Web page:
The Achille Castiglioni Cone Pendant Lamp takes its name from the two parallel cones, one narrow and the other broad, that form the structure and shade of the lamp. In the context of Castiglioni's experiments with form, the Cone may seem conservative, but the symmetrical shape maximises illumination whilst minimising the space needed. The design of the Cone Lamp worships the ideal of formal balance. The two cones meet at their narrowest point and the elongated base is both a gorgeous feature and source to reflect light. The Cone Lamp addresses the frustrating issue of unpleasant wiring and long cords on ceiling lamps, so our Castiglioni Cone Pendant Lamp would brighten any minimal and space-conscious interior.
Castiglioni was obsessed with function and improving how the objects he interacted with functioned. The improved operation of the Cone Lamp comes from using the larger base as a means to reflect light and in partially concealing the wiring. The design of the lamp is also connected to developments in tubular metalwork technology and the influence of Bauhaus designers embracing this technology. Some of Castiglioni's well-known designs also include Parentesi Dimmer Lamp, Arco Lamp, Splugen Brau Pendel Lamp and Taraxacum S2 Pendant Lamp.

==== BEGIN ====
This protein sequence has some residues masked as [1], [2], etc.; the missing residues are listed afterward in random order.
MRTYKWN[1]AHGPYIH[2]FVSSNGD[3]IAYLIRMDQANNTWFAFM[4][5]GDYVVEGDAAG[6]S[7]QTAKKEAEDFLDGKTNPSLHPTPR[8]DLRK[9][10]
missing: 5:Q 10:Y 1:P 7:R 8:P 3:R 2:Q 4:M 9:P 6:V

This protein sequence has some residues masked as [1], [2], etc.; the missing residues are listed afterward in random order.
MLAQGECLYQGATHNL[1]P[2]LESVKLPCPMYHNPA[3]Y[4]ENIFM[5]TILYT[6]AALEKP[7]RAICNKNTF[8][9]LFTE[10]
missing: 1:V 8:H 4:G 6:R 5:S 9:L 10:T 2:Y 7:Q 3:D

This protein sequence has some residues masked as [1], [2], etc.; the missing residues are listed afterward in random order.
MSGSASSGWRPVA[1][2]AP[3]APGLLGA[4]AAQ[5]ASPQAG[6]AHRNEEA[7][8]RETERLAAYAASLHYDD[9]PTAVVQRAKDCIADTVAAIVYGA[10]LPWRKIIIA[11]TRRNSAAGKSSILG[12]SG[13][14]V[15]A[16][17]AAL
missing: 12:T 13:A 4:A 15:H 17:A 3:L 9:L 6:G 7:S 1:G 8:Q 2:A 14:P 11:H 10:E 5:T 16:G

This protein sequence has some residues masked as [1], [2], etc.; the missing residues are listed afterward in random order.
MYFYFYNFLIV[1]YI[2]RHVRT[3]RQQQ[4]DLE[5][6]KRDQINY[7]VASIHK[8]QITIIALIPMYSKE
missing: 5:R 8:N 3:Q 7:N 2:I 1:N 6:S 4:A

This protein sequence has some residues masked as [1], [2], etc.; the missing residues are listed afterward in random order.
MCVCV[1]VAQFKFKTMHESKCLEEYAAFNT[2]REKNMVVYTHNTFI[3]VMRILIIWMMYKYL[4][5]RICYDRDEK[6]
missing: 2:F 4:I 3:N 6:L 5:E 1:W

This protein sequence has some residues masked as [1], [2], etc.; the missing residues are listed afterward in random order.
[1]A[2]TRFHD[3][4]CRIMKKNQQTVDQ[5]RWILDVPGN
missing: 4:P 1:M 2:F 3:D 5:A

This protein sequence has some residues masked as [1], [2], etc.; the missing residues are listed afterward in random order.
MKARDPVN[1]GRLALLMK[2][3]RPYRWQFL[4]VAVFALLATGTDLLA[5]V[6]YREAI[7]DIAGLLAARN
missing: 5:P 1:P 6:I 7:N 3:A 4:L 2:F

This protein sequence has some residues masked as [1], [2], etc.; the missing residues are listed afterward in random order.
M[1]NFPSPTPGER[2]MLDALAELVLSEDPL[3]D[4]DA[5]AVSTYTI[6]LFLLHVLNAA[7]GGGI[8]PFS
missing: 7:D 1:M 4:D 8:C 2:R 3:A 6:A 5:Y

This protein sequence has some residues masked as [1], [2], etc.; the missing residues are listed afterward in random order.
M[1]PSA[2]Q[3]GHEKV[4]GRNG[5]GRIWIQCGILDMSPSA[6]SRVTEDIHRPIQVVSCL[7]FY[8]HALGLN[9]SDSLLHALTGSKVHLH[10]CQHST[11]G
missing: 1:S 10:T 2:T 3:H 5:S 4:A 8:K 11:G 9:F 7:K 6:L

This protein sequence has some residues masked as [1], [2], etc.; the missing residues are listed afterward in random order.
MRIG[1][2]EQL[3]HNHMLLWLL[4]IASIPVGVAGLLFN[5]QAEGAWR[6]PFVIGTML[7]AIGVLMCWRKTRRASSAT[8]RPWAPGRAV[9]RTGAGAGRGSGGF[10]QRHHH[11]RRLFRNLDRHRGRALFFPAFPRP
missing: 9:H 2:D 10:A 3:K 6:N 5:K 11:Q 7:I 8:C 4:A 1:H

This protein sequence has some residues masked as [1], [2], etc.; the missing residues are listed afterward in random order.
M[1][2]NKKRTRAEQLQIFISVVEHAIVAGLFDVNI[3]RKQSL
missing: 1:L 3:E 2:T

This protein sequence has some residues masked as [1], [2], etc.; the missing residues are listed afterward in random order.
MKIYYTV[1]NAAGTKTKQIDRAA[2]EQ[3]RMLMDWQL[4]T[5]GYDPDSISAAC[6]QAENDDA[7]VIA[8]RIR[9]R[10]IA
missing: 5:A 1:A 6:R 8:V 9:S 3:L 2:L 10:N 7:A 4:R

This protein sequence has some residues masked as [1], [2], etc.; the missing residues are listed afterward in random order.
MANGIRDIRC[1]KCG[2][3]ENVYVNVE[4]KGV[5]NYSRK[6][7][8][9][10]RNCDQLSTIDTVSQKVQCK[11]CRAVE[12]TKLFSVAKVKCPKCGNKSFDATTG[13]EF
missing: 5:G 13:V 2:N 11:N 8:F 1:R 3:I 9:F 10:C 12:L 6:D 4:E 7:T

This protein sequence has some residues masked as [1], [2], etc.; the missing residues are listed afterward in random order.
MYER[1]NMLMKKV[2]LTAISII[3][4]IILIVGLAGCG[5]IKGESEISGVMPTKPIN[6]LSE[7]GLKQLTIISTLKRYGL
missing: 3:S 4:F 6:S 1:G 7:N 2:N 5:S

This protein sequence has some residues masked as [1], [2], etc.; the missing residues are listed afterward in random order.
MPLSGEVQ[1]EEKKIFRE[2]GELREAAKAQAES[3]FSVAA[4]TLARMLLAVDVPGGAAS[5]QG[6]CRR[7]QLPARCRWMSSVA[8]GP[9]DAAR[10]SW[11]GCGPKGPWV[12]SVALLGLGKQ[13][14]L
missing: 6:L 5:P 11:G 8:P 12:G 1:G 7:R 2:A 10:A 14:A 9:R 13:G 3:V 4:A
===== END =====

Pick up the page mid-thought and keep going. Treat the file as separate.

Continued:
Achille 1918-2002 (Italy) - Pier Giacomo 1913-1968 (Italy)
Since 1940, Archille had dedicated himself to experimenting on industrial products with his brothers Livio (1911-1979) and Pier Giacomo. They focused on Urban Planning, Architecture and Design and worked towards developing a process of integral design. This meant considering how each component within the process would work in conjunction with one another, from the materials through to production.
"There has to be irony, both in design and in the objects. I see around me a professional disease of taking everything too seriously. One of my secrets is to joke all the time"
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